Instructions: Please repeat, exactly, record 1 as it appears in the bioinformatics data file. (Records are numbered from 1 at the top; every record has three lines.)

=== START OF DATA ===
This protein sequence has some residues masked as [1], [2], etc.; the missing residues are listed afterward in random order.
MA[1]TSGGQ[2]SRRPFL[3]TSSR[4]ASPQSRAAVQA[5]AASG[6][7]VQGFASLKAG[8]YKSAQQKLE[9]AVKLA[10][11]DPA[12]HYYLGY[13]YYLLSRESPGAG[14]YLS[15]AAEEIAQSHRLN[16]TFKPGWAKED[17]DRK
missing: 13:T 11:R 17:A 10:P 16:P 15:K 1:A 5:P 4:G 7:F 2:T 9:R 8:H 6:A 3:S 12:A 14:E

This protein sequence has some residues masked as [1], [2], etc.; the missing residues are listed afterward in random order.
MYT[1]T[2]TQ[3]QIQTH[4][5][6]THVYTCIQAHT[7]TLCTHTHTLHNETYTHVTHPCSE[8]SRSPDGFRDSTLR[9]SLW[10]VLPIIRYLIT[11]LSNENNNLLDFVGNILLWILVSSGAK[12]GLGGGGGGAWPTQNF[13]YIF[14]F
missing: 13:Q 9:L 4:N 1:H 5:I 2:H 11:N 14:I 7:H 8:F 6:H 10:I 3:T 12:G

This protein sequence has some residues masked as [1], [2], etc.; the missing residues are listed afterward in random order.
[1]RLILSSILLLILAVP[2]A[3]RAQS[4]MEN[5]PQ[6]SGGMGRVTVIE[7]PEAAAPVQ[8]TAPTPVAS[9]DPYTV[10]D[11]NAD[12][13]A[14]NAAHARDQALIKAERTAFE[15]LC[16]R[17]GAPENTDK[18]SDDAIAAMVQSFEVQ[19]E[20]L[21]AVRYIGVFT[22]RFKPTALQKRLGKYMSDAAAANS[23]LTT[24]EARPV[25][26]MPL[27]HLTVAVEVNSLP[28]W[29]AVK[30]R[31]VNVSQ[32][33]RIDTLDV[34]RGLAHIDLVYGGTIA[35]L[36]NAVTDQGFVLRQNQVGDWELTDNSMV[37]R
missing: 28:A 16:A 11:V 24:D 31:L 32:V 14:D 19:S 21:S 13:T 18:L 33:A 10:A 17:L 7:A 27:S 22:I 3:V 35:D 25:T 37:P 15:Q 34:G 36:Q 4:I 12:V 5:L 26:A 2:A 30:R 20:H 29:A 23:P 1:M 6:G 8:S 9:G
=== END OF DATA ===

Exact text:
This protein sequence has some residues masked as [1], [2], etc.; the missing residues are listed afterward in random order.
MA[1]TSGGQ[2]SRRPFL[3]TSSR[4]ASPQSRAAVQA[5]AASG[6][7]VQGFASLKAG[8]YKSAQQKLE[9]AVKLA[10][11]DPA[12]HYYLGY[13]YYLLSRESPGAG[14]YLS[15]AAEEIAQSHRLN[16]TFKPGWAKED[17]DRK
missing: 13:T 11:R 17:A 10:P 16:P 15:K 1:A 5:P 4:G 7:F 2:T 9:R 8:H 6:A 3:S 12:A 14:E